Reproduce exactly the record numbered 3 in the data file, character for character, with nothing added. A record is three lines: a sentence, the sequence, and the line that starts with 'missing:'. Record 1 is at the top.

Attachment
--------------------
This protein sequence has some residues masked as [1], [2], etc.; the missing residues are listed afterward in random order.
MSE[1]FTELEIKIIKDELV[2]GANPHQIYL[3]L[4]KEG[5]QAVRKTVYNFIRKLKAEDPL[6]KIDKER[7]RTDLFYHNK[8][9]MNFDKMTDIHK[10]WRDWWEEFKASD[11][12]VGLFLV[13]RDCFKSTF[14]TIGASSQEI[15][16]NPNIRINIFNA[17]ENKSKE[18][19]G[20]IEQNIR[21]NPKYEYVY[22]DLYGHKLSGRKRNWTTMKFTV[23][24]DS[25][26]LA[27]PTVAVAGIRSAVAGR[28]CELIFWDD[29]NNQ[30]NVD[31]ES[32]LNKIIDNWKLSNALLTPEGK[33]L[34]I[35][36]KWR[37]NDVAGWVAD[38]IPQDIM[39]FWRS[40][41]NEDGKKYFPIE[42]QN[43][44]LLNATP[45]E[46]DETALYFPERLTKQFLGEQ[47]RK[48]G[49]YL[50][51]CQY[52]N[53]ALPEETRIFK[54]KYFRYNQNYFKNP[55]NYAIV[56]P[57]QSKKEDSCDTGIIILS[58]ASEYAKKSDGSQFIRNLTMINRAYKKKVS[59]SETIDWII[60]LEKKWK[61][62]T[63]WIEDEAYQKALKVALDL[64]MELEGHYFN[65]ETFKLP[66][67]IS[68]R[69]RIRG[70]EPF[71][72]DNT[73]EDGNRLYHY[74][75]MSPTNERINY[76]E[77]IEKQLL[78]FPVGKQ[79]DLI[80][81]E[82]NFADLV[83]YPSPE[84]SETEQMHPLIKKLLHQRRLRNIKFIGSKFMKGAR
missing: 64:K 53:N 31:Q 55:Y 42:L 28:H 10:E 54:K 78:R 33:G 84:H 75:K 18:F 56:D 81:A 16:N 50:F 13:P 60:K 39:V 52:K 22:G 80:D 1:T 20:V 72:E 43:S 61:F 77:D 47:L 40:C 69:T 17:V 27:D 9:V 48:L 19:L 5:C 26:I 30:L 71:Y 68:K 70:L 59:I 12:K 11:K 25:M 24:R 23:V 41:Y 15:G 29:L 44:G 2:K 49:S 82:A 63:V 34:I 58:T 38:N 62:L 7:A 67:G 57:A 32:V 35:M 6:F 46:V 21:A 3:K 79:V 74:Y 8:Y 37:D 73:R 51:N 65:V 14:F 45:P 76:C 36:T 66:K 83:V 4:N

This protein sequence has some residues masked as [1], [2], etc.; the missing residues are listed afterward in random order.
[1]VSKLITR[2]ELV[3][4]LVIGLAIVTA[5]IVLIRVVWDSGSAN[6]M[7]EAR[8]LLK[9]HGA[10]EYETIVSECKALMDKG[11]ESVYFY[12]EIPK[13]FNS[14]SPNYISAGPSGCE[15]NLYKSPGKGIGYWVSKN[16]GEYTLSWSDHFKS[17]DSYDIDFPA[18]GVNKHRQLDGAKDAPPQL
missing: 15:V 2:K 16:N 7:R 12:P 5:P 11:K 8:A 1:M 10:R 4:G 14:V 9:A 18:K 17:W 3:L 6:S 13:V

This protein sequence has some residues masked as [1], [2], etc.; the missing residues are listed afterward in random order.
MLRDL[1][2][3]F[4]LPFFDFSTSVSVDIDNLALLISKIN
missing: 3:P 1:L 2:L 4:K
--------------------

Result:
This protein sequence has some residues masked as [1], [2], etc.; the missing residues are listed afterward in random order.
MLRDL[1][2][3]F[4]LPFFDFSTSVSVDIDNLALLISKIN
missing: 3:P 1:L 2:L 4:K